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A morning roundup of news, opinion, and links from City Paper and around the District. Send tips and ideas to citydesk@washingtoncitypaper.com.

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As presidential candidates and members of Congress talk about defunding Planned Parenthood, an anti-abortion-rights group called Abortion-Free DC has resorted to almost every possible tactic to prevent a clinic in the District from opening.

LEADING THE MORNING NEWS:

  • Anonymous sources say ex-mayor and federal-investigation subject Vince Gray may run for one of two D.C. Council seats. [Post]
  • Hurricane Joaquin has veered eastward and likely won’t be “an immediate threat” to D.C. Still, there’s a flood warning in effect for D.C. from today to tomorrow morning. [Fox5DC, NBC Washington, WJLA]
  • An 18-year-old was shot Thursday afternoon near Northeast’s Langdon Park Recreation Center. [WUSA9]
  • Georgetown cat café Crumbs & Whiskers shut down on Sept. 11 for health violations. [Young & Hungry]
  • What’s an amphipod and why is the District considering making one the official “state” amphipod? [Post]

RECENT CITY PAPER STORIES TO HELP YOU MAKE SENSE OF YOUR DAY:

  • Georgetown Gallery: The university is making room for the de la Cruz Gallery of Art, to come fall 2017.
  • You’re Kidneying Me: Marion Barry’s wife Cora Masters Barry doesn’t want to see her late husband’s name on the Barry Dickens Kidney Foundation. She’s been suing the group since April.
  • Veg City: Is the District becoming more vegetarian-friendly? One food festival this Saturday suggests so.

LOOSE LIPS LINKS, by Will Sommer (tips? wsommer@washingtoncitypaper.com)

  • Kaya Henderson: “I’m trying to improve DCPS for the people.” [Post]
  • Big list can be called for the Marion Barry kidney trial. [LL]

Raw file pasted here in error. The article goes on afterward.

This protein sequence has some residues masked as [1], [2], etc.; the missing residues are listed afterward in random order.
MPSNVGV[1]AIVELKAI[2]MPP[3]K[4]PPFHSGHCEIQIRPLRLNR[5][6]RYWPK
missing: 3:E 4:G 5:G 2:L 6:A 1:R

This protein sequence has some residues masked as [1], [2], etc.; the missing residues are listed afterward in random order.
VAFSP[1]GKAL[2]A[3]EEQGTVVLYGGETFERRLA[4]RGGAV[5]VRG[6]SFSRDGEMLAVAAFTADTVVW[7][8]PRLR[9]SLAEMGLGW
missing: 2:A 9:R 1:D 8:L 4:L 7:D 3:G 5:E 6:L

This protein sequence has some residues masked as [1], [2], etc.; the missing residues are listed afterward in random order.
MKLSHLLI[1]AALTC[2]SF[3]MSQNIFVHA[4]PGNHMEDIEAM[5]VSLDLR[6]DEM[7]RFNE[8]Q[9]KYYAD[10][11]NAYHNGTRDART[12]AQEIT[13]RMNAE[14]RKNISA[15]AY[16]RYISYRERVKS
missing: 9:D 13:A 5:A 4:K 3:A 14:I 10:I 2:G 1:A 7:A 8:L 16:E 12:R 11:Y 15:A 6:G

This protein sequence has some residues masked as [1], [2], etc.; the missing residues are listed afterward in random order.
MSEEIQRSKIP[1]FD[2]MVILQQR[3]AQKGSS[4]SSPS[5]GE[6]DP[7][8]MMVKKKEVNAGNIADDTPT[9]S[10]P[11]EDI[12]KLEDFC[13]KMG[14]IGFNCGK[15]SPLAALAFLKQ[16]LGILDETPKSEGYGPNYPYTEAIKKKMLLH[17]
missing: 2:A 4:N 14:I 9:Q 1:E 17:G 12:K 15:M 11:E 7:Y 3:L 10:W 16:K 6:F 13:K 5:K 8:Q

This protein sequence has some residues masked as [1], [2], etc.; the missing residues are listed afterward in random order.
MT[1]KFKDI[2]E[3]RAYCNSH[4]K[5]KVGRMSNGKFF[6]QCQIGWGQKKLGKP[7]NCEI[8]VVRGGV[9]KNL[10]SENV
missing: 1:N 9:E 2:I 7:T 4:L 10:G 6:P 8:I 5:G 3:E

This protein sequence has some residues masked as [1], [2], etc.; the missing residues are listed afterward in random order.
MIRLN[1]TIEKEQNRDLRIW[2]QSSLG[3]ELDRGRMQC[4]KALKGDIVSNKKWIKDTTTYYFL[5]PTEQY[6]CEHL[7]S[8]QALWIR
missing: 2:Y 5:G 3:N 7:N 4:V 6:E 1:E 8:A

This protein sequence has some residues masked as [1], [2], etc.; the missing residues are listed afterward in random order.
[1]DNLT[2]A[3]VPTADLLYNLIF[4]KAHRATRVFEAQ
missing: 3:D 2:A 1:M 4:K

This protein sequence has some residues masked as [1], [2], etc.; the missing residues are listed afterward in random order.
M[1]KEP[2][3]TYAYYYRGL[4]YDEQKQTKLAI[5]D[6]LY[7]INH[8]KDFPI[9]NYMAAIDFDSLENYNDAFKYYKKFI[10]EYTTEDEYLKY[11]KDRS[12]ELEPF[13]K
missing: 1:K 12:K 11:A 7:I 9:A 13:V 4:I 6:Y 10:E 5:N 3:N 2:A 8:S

• Suspects will start being tested for synthetic drugs. [Post]
  • Schools got problems. [WAMU]
  • DDOT: Drivers in Petworth speed, but it’s not too much. [GGW]
  • Bus lane finally coming to 16th Street—maybe. [Post]

HOUSING COMPLEX LINKS, by Tatiana Cirisano

  • New retail and residential developments proposed in Anacostia. [Post]
  • At a town hall meeting, D.C. residents call for parks, educational centers to replace RFK — not a new stadium. [DCist]
  • The Dupont Circle YMCA has been sold to real estate developer Akridge and will close Dec. 31. [Borderstan]
  • Behind the aesthetic of the Metro map. [GGW]

ARTS LINKS, by Matt Cohen (tips? mcohen@washingtoncitypaper.com)

  • Mayor Muriel Bowser is planning to attend the Exorcist steps commemoration. [Arts Desk]
  • A profile of local singer-songwriter Seán Croft. [DCist]
  • Robbins discusses the legacy of Jawbox and the band’s final, self-titled album. [Bandwidth]
  • At the first show of the National Symphony Orchestra’s new season, a promising debut. [Post]
  • An interview with Ursula Rani Sarma, whose new play, The Magic Tree, premieres next week as part of the Women’s Voices Theater Festival. [DC Theatre Scene]
  • Check out new track from the upcoming Soccer Team [Arts Desk]

YOUNG & HUNGRY LINKS, by Tatiana Cirisano

  • José Andrés‘ second Beefsteak restaurant opens in Dupont. [Post]
  • This year’s Taste of Bethesda has been cancelled, and you can blame it on Joaquin. [Bethesda Magazine]
  • Chef Geoffrey Zakarian, who pulled out of a restaurant deal at the Trump International Hotel, is now counter-suing Trump. [WBJ]
  • Chain restaurant &pizza to add &tea to their &menu. Ahem, menu. [Eater]
  • What’s up with D.C.’s bottled cocktail trend? [DCist]
  • Dark and Stormy cocktails around D.C. to drink in this dark and stormy weather. [Washingtonian]